Need feedback on the submissions process

Hi everyone,

I'm in the process of redesigning the submissions process. I'm going to be moving to a question/answer format that I hope will improve the quality of input. However, I have a concern.

I just rejected 4 submissions of the 6 I looked at for not having the pages of the story linked together. And, generally speaking, people aren't submitting the first page of the story. This is despite what I think are pretty clear instructions about this on the submissions page (

So, here's my question. Where's the disconnect? Are people just not reading the guidelines? Do people not like the guidelines and so ignore them? Or are they not worded clearly? Many of you have submitted stories in the not-too-distant past. What was your experience?



People aren't reading the guidelines.

Why? I don't know. Maybe they're too excited to be bothered. Maybe they think they're the special cases. Maybe Wattpad and Fictionpress and Jukepop has their confidence at a point where they know exactly what works for their serial and they don't want to change things by doing what WFG asks for. Hell, I know I waffled on submitting my first page because I super duper wanted to use my landing page.

The guidelines are fine. But if there's a clear part people are missing (like submitting the first page), have that as the top bullet to make your life easier, Chris.

Publishing platform could play into it as well. I use Blogger and it explicitly runs posts in inverse chronological order. Took me a while to get how 'pages' worked -- with a new set of associated tradeoffs.

I also think (most) people find it easier to use existing publishing plattforms like those Tarta mentioned above, but those are kind of blacklisted here. The advantage with those platforms is that you can link to the story, and after that the beginning/table-of-content etc is automagically sorted out. Also tend to come with a nifty app for phones.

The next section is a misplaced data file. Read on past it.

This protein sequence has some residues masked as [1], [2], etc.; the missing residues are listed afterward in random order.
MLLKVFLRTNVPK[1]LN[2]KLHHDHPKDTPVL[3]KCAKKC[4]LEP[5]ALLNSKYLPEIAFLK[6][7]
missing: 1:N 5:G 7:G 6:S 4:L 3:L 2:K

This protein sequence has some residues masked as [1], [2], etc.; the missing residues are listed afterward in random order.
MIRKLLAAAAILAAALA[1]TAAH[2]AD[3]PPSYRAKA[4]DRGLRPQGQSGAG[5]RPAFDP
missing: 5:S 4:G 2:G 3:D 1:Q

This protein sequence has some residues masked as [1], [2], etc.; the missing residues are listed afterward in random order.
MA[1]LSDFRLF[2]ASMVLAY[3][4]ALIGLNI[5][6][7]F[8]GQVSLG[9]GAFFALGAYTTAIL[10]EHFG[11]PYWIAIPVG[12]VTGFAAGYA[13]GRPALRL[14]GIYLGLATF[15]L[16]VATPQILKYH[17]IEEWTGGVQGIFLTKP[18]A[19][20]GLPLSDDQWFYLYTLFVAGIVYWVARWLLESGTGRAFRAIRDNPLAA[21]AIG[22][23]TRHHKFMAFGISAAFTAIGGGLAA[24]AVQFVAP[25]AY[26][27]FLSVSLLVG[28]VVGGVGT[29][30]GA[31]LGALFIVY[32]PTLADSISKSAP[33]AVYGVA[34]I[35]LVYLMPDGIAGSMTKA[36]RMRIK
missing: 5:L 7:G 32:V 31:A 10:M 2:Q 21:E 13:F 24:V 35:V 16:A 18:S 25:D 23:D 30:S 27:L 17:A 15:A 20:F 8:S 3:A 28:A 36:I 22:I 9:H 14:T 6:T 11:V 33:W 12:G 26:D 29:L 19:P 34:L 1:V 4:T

As for your original question. Of course people don't read manuals/guidelines etc. Trust me -- I built a first line support organisation for Internet services back in the day. 50% of all incoming calls resulted in the problem going away after we quoted from the one-page written manual we sent to all customers...

I doubt this was the case for most people, but I know that in my case, the banner that I put on Godpunk's homepage didn't show up for individual posts. So I thought I could get around the rules by sticky-ing the first post to my front page, and then using that link for the landing page. Seemed like a good idea at the time, but it really wasn't. I'm glad you went and changed it so that the link went to the first page, for all sorts of reasons.

The lack of links between posts is likely a combo of laziness/ignorance. Actually it seems like a good way to separate people who are semi-serious about writing web serials from those who aren't. Yes, linking to every post is annoying. And yes, the pingbacks will drive you mad. But that's just how it goes.

People aren't reading it. Force them. Put the instructions inline. Where it says address, put, ADDRESS OF FIRST PAGE OF SERIAL. have the linking guidlines RIGHT THERE after they put the link, so that they read through it to get to the next part of the form. Say at the end of the guideline, "Failure to do this will result in your serial being rejected." Do that spread throughout with the rest of the guidelines and form fields.

Having recently submitted two stories, I had no problems with the submission guidelines. I think people are just not reading them.

A lot of people won't read guidelines. What you have there is clear and sufficient, but that doesn't mean that people will read them. There are also cases where a writer reads the guidelines, figures out some stuff they need to do, and go away and do that. Then they come back and fill out the form without re-reading the guidelines, and so miss stuff.

My suggestion would be to build the guidelines into the submission form more. Crafting the fields more explicitly will help catch these instances where someone skips the guidelines and just fills out the form. Similar to what Alex suggested above, though I'm not sure that I'd bulk out the form with the guidelines themselves. I'd lean towards more explicit naming of the fields, and then add in-place help if really necessary. Keeping the form as 'clean' as possible is generally a good thing.